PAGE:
Fears of more Chinese policy tightening spooked global markets on Tuesday after Beijing ordered some banks to comply immediately with a planned increase in reserves and a report suggested earlier attempts at curbing lending had failed.

The developments prompted concern that the central bank would get more aggressive about reining in credit to fend off inflation and asset bubbles, potentially dragging on growth in the world's third-largest economy.

China implemented a planned increase in required reserves for some banks on Tuesday, sources said, sparking heavy selling of Asian stocks that underscored how sensitive global investors are becoming to Beijing's tightening of monetary policy.

Qu Hongbin, chief China economist with HSBC in Hong Kong, said five major banks had suggested they had received instructions from authorities last week to slow new lending, but not stop it.

We continue to expect more quantitative tightening measures to cool new lending in the coming months, Qu wrote in a note to clients, adding that he expects a rate increase as early as the second quarter.

That said, we do not believe that Beijing will slam the brakes on credit growth this year, not least because Beijing also has other more effective policy tools to deal with rising overheating risk -- slowing down the pace of new infrastructure projects, he said.

China has been one of the main drivers of the global economic recovery in the absence of a strong rebound in the West and investors fear a slowdown there would stunt its demand for commodities and other imported goods.

The punitive increase in the amount of reserves some banks have to set aside, which was ordered last week, also came after a newspaper report said China's efforts to curb bank lending were meeting with mixed success, fueling fears that policymakers may take tougher action soon.

Chinese banks extended 1.45 trillion yuan ($212 billion) in new loans during the first 19 days of the year as they scrambled to front-load lending, the 21st Century Business Herald reported, suggesting that Beijing is finding it hard to slow robust credit growth which the government fears could lead to the economy overheating.

The People's Bank of China has been withdrawing funds from money markets over the past several weeks, and earlier this month started pushing short-term bill rates higher.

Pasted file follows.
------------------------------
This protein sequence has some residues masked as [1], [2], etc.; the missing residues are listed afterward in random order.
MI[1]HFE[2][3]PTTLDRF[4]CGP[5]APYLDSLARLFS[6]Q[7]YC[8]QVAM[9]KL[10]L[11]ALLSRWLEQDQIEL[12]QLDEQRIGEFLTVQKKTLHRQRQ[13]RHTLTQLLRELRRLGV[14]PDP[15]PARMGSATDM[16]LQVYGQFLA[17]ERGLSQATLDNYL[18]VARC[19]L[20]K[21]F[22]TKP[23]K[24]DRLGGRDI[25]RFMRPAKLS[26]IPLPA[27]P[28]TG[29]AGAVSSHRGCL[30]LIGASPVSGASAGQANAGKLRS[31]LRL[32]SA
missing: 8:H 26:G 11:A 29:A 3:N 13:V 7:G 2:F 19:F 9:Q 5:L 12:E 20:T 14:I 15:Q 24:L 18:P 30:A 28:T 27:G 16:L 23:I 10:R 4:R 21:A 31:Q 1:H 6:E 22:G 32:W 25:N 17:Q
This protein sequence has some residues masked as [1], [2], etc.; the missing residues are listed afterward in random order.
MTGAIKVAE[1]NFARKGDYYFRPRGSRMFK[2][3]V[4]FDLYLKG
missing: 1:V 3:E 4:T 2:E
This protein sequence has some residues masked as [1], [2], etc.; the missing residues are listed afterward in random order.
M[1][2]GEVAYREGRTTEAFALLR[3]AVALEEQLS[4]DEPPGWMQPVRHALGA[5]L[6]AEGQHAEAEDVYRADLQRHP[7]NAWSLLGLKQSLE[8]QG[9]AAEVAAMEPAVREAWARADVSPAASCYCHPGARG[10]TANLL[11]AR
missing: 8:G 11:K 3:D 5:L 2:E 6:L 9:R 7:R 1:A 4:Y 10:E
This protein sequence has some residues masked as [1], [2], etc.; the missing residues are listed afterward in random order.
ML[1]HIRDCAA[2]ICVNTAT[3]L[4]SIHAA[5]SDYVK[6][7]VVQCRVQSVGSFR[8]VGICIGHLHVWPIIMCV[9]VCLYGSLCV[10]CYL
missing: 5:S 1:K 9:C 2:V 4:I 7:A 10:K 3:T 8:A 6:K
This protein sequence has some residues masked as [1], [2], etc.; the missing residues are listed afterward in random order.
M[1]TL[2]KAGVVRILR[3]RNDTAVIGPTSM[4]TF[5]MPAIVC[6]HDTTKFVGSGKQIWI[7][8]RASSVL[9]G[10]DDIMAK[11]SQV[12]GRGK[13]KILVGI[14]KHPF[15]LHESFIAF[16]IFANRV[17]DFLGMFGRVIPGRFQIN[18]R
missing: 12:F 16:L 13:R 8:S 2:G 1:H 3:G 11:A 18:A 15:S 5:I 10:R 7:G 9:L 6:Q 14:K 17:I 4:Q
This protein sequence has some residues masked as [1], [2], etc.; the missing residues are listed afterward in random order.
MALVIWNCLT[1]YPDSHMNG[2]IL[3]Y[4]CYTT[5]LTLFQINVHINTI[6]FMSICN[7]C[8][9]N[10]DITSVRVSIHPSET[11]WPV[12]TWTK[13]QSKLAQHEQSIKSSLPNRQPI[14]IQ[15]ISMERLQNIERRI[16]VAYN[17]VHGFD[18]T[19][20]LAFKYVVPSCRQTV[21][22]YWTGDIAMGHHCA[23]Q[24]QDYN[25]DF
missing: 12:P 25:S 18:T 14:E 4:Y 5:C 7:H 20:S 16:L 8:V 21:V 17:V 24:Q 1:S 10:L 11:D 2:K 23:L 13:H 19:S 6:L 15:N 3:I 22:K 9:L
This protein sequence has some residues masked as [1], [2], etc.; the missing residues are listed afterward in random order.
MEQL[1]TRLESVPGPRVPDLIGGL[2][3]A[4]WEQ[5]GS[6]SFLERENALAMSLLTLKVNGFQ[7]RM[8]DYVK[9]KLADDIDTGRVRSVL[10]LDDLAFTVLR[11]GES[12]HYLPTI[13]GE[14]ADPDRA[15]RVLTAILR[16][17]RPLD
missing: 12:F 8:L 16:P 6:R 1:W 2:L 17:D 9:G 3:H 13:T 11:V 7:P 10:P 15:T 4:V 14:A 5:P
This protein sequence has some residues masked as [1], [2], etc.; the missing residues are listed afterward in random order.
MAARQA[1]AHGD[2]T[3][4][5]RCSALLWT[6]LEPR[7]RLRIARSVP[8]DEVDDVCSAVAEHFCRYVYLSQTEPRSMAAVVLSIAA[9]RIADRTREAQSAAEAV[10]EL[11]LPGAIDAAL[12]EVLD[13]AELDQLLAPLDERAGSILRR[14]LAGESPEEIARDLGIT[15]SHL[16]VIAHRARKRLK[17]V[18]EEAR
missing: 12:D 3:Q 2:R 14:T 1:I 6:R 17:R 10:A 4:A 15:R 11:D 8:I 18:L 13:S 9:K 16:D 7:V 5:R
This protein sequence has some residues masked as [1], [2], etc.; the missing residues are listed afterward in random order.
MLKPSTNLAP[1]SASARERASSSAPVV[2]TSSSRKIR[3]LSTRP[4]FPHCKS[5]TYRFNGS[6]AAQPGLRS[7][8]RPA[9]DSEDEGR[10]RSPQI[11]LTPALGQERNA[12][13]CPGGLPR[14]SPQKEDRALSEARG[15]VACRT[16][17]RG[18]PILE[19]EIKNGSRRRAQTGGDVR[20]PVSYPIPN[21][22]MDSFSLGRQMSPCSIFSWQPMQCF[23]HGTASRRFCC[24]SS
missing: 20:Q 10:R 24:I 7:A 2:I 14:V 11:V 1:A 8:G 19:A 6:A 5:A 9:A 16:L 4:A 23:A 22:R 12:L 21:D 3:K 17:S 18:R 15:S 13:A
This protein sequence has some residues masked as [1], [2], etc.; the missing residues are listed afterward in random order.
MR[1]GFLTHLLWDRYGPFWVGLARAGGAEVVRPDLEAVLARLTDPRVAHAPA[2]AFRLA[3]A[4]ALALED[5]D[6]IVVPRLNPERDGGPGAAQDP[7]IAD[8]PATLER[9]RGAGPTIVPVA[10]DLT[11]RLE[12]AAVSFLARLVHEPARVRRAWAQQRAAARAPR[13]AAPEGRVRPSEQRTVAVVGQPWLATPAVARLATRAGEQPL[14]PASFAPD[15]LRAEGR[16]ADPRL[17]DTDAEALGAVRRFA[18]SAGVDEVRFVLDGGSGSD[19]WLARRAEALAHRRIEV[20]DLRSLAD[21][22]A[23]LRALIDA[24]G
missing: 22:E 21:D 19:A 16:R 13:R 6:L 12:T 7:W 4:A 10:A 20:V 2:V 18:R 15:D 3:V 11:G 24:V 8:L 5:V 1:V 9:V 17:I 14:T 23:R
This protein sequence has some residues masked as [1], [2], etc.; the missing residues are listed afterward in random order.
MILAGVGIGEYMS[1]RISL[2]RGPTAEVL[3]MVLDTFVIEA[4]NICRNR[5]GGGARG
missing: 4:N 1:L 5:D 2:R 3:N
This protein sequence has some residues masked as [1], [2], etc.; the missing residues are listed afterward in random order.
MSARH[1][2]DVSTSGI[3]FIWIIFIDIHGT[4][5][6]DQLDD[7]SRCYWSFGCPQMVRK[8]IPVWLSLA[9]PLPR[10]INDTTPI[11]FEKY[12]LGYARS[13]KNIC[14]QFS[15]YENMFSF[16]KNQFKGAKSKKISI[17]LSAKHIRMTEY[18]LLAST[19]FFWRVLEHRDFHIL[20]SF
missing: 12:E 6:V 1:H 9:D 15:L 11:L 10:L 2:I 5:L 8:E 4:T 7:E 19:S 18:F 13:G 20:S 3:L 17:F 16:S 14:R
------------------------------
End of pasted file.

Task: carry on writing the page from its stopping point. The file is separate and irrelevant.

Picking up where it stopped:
High-ranking officials have been warning bankers of the dangers of excessive lending for months, amid reports that some of the money from loans was being used to speculate in property and stock markets.

China's tightening moves come as investors around the world are increasingly worrying that the global recovery may lose momentum as authorities unwind emergency stimulus policies put in place to combat the global recession.

South Korea reported on Tuesday that its recovery lost steam by the end of last year due to waning government spending, and analysts say it now faces a more serious threat if demand ebbs in China, its biggest export market.

Other data showed Britain finally crept out of recession in the fourth quarter, but only just and with far weaker growth than expected.

China's central bank surprised markets on Tuesday by leaving yields unchanged in its closely watched one-year bill sale, after increasing them in the two previous auctions. But analysts said it was likely only a pause in tightening aimed at leaving enough cash in the system for the long Lunar New Year holidays which begin in the middle of next month.

The auction result shows the central bank wants to stabilize expectations a bit to avoid large market swings. So it is pausing the uptrend in bill yields, said Liu Jinyui, analyst at China Merchants Bank in Shenzhen.

World stocks as measured by MSCI <.MIWD00000PUS> fell 0.8 percent but losses were deeper in Asia.

Taiwan's benchmark TAIEX <.TWII> index suffered its biggest one-day drop in six months while the Shanghai Composite <.SSEC> and Hong Kong's Hang Seng index <.HSI> both dropped 2.4 percent in a broad Asia equity retreat.

Commodities and higher-yielding currencies also fell while the yen jumped as investors moved into lower-risk assets considered to be safer havens.

Reuters reported last week that CITIC Bank <0998.HK> <601998.SS>, the country's seventh-largest bank, and Industrial and Commercial Bank of China (ICBC) <1398.HK> <601398.SS>, the top lender, had been instructed to raise their reserve ratios after excessive lending.


Chinese media reported that other big lenders had suspended lending in some areas of the country.

The Guangzhou Daily said the Bank of China <3988.HK> <601988.SS> had suspended lending in the southern city of Guangzhou, and that some branches of China Construction Bank <0939.HK> <601939.SS> and Agricultural Bank of China had also stopped making new loans for now.

The crackdown on banks followed the PBOC's first moves to wind down the ultra-loose monetary conditions that had helped fuel the economy's rapid rebound, which in turn buoyed the economies of many of its Asian neighbors.

It raised overall bank reserve requirements on January 12, a move that went into effect January 18, but some analysts noted those moves may have only prompted some lenders to push out loans even faster ahead of implementation of the measures.

Many analysts expect the central bank to resume gradual tightening following the Lunar New Year holidays in mid-February, eventually leading to increases in benchmark interest rates.

($1 = 6.82 yuan)

(Writing by Jason Subler; Additional reporting by Qu Weizhi in Shanghai and Aileen Wang in Beijing; Editing by Ken Wills & Kim Coghill)